Edlyn R. HYNES, etc., Respondent-Appellant, v. STATE of New York, Appellant-Respondent.
In a claim to recover damages for personal injuries and wrongful death, etc., the defendant appeals, as limited by its brief, from so much of a judgment of the Court of Claims (O'Rourke, J., at liability trial; Mignano, J., at damages trial), entered November 8, 2001, as, after a nonjury trial on the issue of liability and upon a decision finding that the defendant was 50% at fault in the happening of the accident, and after a nonjury trial on the issue of damages, is in favor of the claimant and against it in the principal sum of $439,227.50, and the claimant cross-appeals from so much of the same judgment as was entered upon so much of the decision as found that the claimant's decedent was 50% at fault in the happening of the accident.
ORDERED that the judgment is affirmed, without costs or disbursements.
When the State of New York is made aware of a dangerous highway condition and fails to take action to remedy it, it can be held liable for resulting injuries (see Giske v. State of New York, 191 A.D.2d 675, 595 N.Y.S.2d 559). No liability will attach unless it is established that the State had actual or constructive notice of the condition, and thereafter fails to take reasonable measures to correct the condition (see Fowle v. State of New York, 187 A.D.2d 698, 590 N.Y.S.2d 280).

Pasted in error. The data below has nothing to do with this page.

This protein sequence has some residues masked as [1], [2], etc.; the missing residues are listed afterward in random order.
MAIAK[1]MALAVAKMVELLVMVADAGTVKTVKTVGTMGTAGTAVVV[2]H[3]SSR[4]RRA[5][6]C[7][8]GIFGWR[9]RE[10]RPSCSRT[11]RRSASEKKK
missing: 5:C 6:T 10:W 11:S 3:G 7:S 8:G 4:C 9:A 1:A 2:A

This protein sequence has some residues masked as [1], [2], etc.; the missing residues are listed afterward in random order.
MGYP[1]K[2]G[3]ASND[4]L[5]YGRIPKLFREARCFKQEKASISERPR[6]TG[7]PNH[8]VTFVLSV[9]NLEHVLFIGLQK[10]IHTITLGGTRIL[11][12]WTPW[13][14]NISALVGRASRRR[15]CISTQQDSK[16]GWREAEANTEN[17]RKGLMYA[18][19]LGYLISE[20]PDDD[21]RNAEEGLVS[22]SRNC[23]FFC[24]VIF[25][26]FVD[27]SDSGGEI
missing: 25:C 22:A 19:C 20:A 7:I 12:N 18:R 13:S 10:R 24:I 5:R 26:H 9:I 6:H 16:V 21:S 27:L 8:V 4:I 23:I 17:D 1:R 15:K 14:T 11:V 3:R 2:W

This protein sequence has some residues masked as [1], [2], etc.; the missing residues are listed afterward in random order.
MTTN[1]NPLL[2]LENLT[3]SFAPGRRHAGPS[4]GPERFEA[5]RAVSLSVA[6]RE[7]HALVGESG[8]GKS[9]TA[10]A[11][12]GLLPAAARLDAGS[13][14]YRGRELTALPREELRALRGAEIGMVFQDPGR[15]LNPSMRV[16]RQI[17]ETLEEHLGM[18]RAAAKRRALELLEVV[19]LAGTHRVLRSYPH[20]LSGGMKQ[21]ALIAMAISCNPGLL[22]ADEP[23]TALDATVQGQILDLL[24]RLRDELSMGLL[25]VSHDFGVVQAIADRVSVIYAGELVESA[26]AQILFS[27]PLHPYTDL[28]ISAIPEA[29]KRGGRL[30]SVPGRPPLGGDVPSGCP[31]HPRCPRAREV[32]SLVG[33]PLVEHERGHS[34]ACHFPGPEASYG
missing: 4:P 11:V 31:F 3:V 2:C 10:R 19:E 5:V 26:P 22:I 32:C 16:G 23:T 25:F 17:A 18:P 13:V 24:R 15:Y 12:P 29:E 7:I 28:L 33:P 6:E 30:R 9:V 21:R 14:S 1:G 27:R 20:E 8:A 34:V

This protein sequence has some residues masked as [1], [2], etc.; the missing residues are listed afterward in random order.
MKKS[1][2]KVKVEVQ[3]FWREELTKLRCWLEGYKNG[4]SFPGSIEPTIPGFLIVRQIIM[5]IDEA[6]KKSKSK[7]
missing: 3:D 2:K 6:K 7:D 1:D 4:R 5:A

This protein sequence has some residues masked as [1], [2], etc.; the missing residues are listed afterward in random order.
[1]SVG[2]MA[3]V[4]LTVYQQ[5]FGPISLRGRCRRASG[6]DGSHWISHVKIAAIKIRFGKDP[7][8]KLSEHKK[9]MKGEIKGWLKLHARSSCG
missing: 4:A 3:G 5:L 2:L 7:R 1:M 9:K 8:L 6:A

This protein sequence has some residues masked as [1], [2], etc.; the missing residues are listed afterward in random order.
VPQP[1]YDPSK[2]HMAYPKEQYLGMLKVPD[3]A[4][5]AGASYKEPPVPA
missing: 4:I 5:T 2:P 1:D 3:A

In reviewing a decision after a nonjury trial, this court's “authority is as broad as that of the trial court and * * * may render the judgment it finds warranted by the facts, taking into account in a close case ‘the fact that the trial judge had the advantage of seeing the witnesses' ” (Northern Westchester Professional Park Assoc. v. Town of Bedford, 60 N.Y.2d 492, 499, 470 N.Y.S.2d 350, 458 N.E.2d 809, quoting York Mtge. Corp. v. Clotar Constr. Corp., 254 N.Y. 128, 133-134, 172 N.E. 265; DiBruno v. Abrams, 208 A.D.2d 672, 674, 617 N.Y.S.2d 371).
We find no reason to disturb the court's findings that the State failed to take reasonable measures to close Route 218 after it decided to do so in response to an emergency situation, and that the State's negligence was a proximate cause of the decedent's death in an avalanche. Further, the court's apportionment of fault was supported by the credible evidence adduced at trial (see Giske v. State of New York, supra ).
The State's remaining contentions are without merit.